Local and international action against oil theft and illegal refining in the Niger-Delta have been identified as one of the ways to fight the menace in the country.
At a one-day interactive session with investigative journalists organized by the Human and Environment Agenda, HEDA, in Lagos, Wednesday, participants agreed that the impact of oil theft and illegal refining have begun to take its toll on the nation’s economy.
A communique issued at the end of deliberations demanded that transparency be instituted in all sub-sectors of the oil industry.
“All agencies of government overseeing the oil sector should set up information desks to provide information to the public upon request in line with the FOI Act,” read the 11 point communique.
“Media practitioners should forge partnership with CSOs (civil society organizations) to conduct advocacy, seek access to information and publish stories on oil theft.
“Journalists should collaborate with local oil producing communities and those hosting oil and petroleum pipelines to expose activities of illegal operators and reveal information on actual situations,” the communique added.
The communique also urged the encouragement of local citizens to “legally participate” in the oil industry, promotion of attitudinal change among stakeholders, and objective use of the social media and internet to promote transparency.
About two dozen journalists participated in the workshop which was tagged ‘Transparency and Accountability in the Oil Sector,’ hosted by HEDA, with support from FOSTER (Oxford Policy Management).
Participants noted that Nigeria’s oil resource economy has generated more crises than national unity and development.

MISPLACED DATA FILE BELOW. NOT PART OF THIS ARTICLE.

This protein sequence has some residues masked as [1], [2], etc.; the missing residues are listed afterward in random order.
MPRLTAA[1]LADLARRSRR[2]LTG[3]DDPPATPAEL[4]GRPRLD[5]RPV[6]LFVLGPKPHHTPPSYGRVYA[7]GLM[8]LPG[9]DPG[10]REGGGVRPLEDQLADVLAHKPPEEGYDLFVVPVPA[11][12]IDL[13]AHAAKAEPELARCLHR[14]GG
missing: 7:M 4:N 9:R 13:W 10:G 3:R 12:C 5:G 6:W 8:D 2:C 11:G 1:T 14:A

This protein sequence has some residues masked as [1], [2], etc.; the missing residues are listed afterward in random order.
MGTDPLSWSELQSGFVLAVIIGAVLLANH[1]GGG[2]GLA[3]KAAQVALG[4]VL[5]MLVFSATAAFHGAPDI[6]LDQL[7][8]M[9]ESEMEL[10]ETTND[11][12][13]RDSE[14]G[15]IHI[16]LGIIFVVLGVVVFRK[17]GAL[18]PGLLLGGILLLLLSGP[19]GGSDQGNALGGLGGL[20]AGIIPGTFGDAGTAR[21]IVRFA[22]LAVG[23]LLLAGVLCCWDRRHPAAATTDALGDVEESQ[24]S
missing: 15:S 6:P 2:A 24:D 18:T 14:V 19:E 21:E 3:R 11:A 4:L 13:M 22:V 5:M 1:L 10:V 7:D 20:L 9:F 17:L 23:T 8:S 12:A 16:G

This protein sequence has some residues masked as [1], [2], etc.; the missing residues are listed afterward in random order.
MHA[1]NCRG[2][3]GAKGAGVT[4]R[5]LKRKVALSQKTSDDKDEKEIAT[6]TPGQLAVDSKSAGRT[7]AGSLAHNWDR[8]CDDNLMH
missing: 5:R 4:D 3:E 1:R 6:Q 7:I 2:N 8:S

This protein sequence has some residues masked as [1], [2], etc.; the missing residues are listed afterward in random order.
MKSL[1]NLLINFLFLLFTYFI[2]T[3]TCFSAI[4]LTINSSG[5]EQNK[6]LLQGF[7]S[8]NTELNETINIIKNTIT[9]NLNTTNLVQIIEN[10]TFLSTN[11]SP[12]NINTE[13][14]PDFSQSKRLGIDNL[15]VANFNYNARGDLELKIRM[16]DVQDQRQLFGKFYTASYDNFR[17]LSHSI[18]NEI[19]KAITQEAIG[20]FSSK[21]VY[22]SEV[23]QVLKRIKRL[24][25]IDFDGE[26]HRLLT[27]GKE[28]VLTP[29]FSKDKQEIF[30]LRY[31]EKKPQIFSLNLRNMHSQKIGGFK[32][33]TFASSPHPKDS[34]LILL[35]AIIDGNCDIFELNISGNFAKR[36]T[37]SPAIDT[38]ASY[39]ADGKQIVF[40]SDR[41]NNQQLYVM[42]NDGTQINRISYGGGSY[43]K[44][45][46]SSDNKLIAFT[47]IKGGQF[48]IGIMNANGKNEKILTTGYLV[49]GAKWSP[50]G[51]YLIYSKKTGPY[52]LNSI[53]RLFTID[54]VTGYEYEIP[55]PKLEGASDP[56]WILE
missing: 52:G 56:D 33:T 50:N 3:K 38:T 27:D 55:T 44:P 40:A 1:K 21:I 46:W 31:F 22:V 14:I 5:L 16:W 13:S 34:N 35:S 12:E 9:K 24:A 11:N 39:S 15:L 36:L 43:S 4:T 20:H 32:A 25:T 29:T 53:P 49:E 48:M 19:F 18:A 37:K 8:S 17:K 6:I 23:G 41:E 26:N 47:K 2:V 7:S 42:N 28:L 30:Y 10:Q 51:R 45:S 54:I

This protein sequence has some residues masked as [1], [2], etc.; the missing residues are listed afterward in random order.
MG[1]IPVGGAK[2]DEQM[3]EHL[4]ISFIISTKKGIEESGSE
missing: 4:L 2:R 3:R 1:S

“Oil theft seems unstoppable because Niger Deltans have lost most of their legal means of livelihood and they can only fall back on illegal oil businesses,” participants stated.
“Oil theft and illegal refining also seem unstoppable because agencies of government including security agencies and ‘powerful’ elites have been found to be deeply involved.
“While illegal refining is smaller in scale and financial worth, oil theft is more lucrative and larger in scale.”
Participants also noted that oil theft serves international interests, while illegal refining serves local interest, adding that the negative environmental impact of oil theft is felt across Nigeria.
In his welcome address, Olanrewaju Suraju, Executive Director of HEDA, said that the session was an opportunity to forge deeper engagement between journalists and the civil society.
“The issue of oil theft is a major national and international embarrassment,” said Mr. Suraju.
“This is an opportunity to open and sustain an engagement and create an additional platform for the media and civil society to focus on the oil industry,” he added.